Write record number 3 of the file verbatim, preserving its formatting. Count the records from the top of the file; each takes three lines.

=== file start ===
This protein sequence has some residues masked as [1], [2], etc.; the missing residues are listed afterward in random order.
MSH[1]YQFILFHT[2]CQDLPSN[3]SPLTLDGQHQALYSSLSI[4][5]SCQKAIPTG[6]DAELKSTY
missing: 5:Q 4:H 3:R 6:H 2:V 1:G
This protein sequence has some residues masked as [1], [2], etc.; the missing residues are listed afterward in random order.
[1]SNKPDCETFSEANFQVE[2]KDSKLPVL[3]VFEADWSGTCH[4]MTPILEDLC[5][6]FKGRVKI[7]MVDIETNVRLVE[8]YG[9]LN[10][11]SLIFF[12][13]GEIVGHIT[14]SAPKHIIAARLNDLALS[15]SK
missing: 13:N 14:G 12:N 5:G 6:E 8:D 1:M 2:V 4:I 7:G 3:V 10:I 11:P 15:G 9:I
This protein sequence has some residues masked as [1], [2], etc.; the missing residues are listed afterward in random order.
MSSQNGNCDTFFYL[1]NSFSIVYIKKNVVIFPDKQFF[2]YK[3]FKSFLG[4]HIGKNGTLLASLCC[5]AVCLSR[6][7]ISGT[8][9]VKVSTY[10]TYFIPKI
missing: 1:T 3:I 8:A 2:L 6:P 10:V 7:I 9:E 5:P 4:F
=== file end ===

This protein sequence has some residues masked as [1], [2], etc.; the missing residues are listed afterward in random order.
MSSQNGNCDTFFYL[1]NSFSIVYIKKNVVIFPDKQFF[2]YK[3]FKSFLG[4]HIGKNGTLLASLCC[5]AVCLSR[6][7]ISGT[8][9]VKVSTY[10]TYFIPKI
missing: 1:T 3:I 8:A 2:L 6:P 10:V 7:I 9:E 5:P 4:F